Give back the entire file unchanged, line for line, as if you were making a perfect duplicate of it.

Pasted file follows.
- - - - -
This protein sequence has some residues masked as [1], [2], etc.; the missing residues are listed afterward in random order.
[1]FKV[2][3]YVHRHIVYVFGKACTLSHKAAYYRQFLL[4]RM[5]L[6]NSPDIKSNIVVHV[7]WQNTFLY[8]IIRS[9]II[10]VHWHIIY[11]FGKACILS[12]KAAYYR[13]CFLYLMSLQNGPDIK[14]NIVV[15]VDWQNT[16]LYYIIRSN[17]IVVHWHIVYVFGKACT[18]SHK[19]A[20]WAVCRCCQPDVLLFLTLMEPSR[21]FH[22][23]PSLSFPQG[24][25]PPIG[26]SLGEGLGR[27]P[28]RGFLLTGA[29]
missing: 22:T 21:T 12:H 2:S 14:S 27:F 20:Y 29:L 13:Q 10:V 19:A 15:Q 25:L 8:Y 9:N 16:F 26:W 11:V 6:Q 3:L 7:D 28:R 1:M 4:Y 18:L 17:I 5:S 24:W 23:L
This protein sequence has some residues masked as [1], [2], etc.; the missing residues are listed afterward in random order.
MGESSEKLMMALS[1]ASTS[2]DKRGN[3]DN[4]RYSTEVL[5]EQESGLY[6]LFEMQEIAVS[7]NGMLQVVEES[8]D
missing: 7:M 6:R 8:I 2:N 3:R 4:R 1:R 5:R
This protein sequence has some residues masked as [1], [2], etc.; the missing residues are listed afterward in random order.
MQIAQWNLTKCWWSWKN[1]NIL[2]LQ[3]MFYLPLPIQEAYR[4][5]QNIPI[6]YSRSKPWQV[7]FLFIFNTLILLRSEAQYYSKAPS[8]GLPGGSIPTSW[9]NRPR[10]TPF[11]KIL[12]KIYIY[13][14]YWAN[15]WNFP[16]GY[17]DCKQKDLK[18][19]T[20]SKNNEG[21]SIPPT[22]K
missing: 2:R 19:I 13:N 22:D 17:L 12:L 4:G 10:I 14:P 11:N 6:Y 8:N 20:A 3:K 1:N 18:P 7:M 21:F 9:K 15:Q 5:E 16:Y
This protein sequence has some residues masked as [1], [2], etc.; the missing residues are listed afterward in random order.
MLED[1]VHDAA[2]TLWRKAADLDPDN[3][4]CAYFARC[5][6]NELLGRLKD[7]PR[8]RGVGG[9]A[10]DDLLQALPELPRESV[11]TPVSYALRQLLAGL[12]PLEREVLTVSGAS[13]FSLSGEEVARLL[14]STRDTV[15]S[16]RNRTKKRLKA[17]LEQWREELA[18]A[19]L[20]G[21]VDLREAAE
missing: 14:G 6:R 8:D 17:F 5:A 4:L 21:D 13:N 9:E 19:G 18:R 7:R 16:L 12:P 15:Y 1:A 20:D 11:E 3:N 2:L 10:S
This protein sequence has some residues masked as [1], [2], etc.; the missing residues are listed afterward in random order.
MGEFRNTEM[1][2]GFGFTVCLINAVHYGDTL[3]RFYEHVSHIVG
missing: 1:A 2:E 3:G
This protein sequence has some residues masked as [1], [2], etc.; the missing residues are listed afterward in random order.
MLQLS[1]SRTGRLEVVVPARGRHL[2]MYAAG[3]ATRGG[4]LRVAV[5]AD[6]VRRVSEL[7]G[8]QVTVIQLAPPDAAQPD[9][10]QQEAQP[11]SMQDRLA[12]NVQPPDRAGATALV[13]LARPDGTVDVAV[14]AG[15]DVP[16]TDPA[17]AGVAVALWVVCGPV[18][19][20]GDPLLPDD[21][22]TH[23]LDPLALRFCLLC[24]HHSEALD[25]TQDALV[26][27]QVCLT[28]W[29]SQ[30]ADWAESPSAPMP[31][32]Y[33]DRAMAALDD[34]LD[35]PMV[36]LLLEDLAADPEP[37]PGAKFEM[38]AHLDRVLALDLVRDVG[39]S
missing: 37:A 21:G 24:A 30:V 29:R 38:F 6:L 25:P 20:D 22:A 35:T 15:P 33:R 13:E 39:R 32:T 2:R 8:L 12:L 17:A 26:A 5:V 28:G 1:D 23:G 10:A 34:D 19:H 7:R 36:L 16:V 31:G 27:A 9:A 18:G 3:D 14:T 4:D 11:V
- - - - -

This protein sequence has some residues masked as [1], [2], etc.; the missing residues are listed afterward in random order.
[1]FKV[2][3]YVHRHIVYVFGKACTLSHKAAYYRQFLL[4]RM[5]L[6]NSPDIKSNIVVHV[7]WQNTFLY[8]IIRS[9]II[10]VHWHIIY[11]FGKACILS[12]KAAYYR[13]CFLYLMSLQNGPDIK[14]NIVV[15]VDWQNT[16]LYYIIRSN[17]IVVHWHIVYVFGKACT[18]SHK[19]A[20]WAVCRCCQPDVLLFLTLMEPSR[21]FH[22][23]PSLSFPQG[24][25]PPIG[26]SLGEGLGR[27]P[28]RGFLLTGA[29]
missing: 22:T 21:T 12:H 2:S 14:S 27:F 20:Y 29:L 13:Q 10:V 19:A 15:Q 25:L 8:Y 9:N 16:F 26:W 11:V 6:Q 3:L 7:D 28:R 1:M 4:Y 18:L 17:I 5:S 24:W 23:L
This protein sequence has some residues masked as [1], [2], etc.; the missing residues are listed afterward in random order.
MGESSEKLMMALS[1]ASTS[2]DKRGN[3]DN[4]RYSTEVL[5]EQESGLY[6]LFEMQEIAVS[7]NGMLQVVEES[8]D
missing: 7:M 6:R 8:I 2:N 3:R 4:R 1:R 5:R
This protein sequence has some residues masked as [1], [2], etc.; the missing residues are listed afterward in random order.
MQIAQWNLTKCWWSWKN[1]NIL[2]LQ[3]MFYLPLPIQEAYR[4][5]QNIPI[6]YSRSKPWQV[7]FLFIFNTLILLRSEAQYYSKAPS[8]GLPGGSIPTSW[9]NRPR[10]TPF[11]KIL[12]KIYIY[13][14]YWAN[15]WNFP[16]GY[17]DCKQKDLK[18][19]T[20]SKNNEG[21]SIPPT[22]K
missing: 2:R 19:I 13:N 22:D 17:L 12:L 4:G 10:I 14:P 11:N 6:Y 8:N 20:A 3:K 1:N 18:P 7:M 21:F 9:K 15:Q 5:E 16:Y
This protein sequence has some residues masked as [1], [2], etc.; the missing residues are listed afterward in random order.
MLED[1]VHDAA[2]TLWRKAADLDPDN[3][4]CAYFARC[5][6]NELLGRLKD[7]PR[8]RGVGG[9]A[10]DDLLQALPELPRESV[11]TPVSYALRQLLAGL[12]PLEREVLTVSGAS[13]FSLSGEEVARLL[14]STRDTV[15]S[16]RNRTKKRLKA[17]LEQWREELA[18]A[19]L[20]G[21]VDLREAAE
missing: 14:G 6:R 8:D 17:F 5:A 4:L 21:D 13:N 9:E 19:G 18:R 7:R 16:L 12:P 15:Y 1:A 20:D 11:E 3:N 2:L 10:S
This protein sequence has some residues masked as [1], [2], etc.; the missing residues are listed afterward in random order.
MGEFRNTEM[1][2]GFGFTVCLINAVHYGDTL[3]RFYEHVSHIVG
missing: 1:A 2:E 3:G
This protein sequence has some residues masked as [1], [2], etc.; the missing residues are listed afterward in random order.
MLQLS[1]SRTGRLEVVVPARGRHL[2]MYAAG[3]ATRGG[4]LRVAV[5]AD[6]VRRVSEL[7]G[8]QVTVIQLAPPDAAQPD[9][10]QQEAQP[11]SMQDRLA[12]NVQPPDRAGATALV[13]LARPDGTVDVAV[14]AG[15]DVP[16]TDPA[17]AGVAVALWVVCGPV[18][19][20]GDPLLPDD[21][22]TH[23]LDPLALRFCLLC[24]HHSEALD[25]TQDALV[26][27]QVCLT[28]W[29]SQ[30]ADWAESPSAPMP[31][32]Y[33]DRAMAALDD[34]LD[35]PMV[36]LLLEDLAADPEP[37]PGAKFEM[38]AHLDRVLALDLVRDVG[39]S
missing: 37:A 21:G 24:A 30:V 29:R 38:F 6:L 25:P 20:D 22:A 35:T 15:P 33:R 13:E 39:R 32:T 2:R 8:L 12:L 17:A 26:A 5:V 28:G 1:D 23:G 10:A 34:D 19:H 7:R 36:L 16:V 31:G 27:A 9:A 18:G 3:D 14:T 4:D 11:V